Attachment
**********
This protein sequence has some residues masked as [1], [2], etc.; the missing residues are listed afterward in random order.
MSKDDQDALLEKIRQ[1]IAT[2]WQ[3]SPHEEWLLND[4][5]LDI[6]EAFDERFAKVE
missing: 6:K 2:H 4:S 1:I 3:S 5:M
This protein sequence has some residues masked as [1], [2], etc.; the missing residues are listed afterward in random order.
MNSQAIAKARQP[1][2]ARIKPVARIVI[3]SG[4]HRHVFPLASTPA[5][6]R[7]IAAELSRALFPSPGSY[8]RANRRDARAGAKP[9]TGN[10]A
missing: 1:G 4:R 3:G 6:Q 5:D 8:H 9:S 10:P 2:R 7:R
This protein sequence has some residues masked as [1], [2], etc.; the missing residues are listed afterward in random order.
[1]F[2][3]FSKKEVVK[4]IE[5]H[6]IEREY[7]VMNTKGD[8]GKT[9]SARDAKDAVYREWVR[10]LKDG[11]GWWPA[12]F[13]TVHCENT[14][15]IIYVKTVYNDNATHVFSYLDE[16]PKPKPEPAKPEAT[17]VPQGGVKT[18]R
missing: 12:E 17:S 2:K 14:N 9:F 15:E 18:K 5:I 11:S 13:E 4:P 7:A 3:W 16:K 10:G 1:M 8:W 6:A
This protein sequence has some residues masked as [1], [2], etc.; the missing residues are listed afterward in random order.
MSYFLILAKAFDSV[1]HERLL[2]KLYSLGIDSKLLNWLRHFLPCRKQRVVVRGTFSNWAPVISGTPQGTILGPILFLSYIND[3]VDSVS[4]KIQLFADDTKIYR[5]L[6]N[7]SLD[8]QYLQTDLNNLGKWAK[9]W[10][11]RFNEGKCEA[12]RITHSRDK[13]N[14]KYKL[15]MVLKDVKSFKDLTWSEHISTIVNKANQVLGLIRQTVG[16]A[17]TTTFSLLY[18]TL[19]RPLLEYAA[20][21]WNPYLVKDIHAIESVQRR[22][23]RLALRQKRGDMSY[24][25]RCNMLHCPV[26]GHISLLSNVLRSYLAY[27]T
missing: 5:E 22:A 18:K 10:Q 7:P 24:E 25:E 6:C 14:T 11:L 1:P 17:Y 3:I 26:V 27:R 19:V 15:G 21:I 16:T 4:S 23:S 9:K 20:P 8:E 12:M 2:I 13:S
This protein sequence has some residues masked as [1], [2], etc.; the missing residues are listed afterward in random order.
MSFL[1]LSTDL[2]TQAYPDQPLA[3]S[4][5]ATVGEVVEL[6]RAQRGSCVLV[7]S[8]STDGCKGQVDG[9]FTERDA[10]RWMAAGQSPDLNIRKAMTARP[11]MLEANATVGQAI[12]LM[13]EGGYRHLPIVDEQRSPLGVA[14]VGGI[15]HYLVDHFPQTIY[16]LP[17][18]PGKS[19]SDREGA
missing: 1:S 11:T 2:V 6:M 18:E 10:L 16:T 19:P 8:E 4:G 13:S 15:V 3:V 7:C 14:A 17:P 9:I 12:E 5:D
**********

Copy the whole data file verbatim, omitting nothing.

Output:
This protein sequence has some residues masked as [1], [2], etc.; the missing residues are listed afterward in random order.
MSKDDQDALLEKIRQ[1]IAT[2]WQ[3]SPHEEWLLND[4][5]LDI[6]EAFDERFAKVE
missing: 6:K 2:H 4:S 1:I 3:S 5:M
This protein sequence has some residues masked as [1], [2], etc.; the missing residues are listed afterward in random order.
MNSQAIAKARQP[1][2]ARIKPVARIVI[3]SG[4]HRHVFPLASTPA[5][6]R[7]IAAELSRALFPSPGSY[8]RANRRDARAGAKP[9]TGN[10]A
missing: 1:G 4:R 3:G 6:Q 5:D 8:H 9:S 10:P 2:R 7:R
This protein sequence has some residues masked as [1], [2], etc.; the missing residues are listed afterward in random order.
[1]F[2][3]FSKKEVVK[4]IE[5]H[6]IEREY[7]VMNTKGD[8]GKT[9]SARDAKDAVYREWVR[10]LKDG[11]GWWPA[12]F[13]TVHCENT[14][15]IIYVKTVYNDNATHVFSYLDE[16]PKPKPEPAKPEAT[17]VPQGGVKT[18]R
missing: 12:E 17:S 2:K 14:N 9:F 15:E 18:K 5:I 11:S 13:E 4:P 7:A 3:W 16:K 10:G 1:M 8:W 6:A
This protein sequence has some residues masked as [1], [2], etc.; the missing residues are listed afterward in random order.
MSYFLILAKAFDSV[1]HERLL[2]KLYSLGIDSKLLNWLRHFLPCRKQRVVVRGTFSNWAPVISGTPQGTILGPILFLSYIND[3]VDSVS[4]KIQLFADDTKIYR[5]L[6]N[7]SLD[8]QYLQTDLNNLGKWAK[9]W[10][11]RFNEGKCEA[12]RITHSRDK[13]N[14]KYKL[15]MVLKDVKSFKDLTWSEHISTIVNKANQVLGLIRQTVG[16]A[17]TTTFSLLY[18]TL[19]RPLLEYAA[20][21]WNPYLVKDIHAIESVQRR[22][23]RLALRQKRGDMSY[24][25]RCNMLHCPV[26]GHISLLSNVLRSYLAY[27]T
missing: 5:E 22:A 18:K 10:Q 7:P 24:E 25:E 6:C 14:T 11:L 1:P 17:Y 3:I 26:V 27:R 19:V 15:G 21:I 16:T 4:S 23:S 9:K 20:P 8:E 12:M 2:I 13:S
This protein sequence has some residues masked as [1], [2], etc.; the missing residues are listed afterward in random order.
MSFL[1]LSTDL[2]TQAYPDQPLA[3]S[4][5]ATVGEVVEL[6]RAQRGSCVLV[7]S[8]STDGCKGQVDG[9]FTERDA[10]RWMAAGQSPDLNIRKAMTARP[11]MLEANATVGQAI[12]LM[13]EGGYRHLPIVDEQRSPLGVA[14]VGGI[15]HYLVDHFPQTIY[16]LP[17][18]PGKS[19]SDREGA
missing: 1:S 11:T 2:V 6:M 18:E 10:L 16:T 19:P 8:E 4:G 13:S 15:V 3:V 7:C 14:A 17:P 9:I 12:E 5:D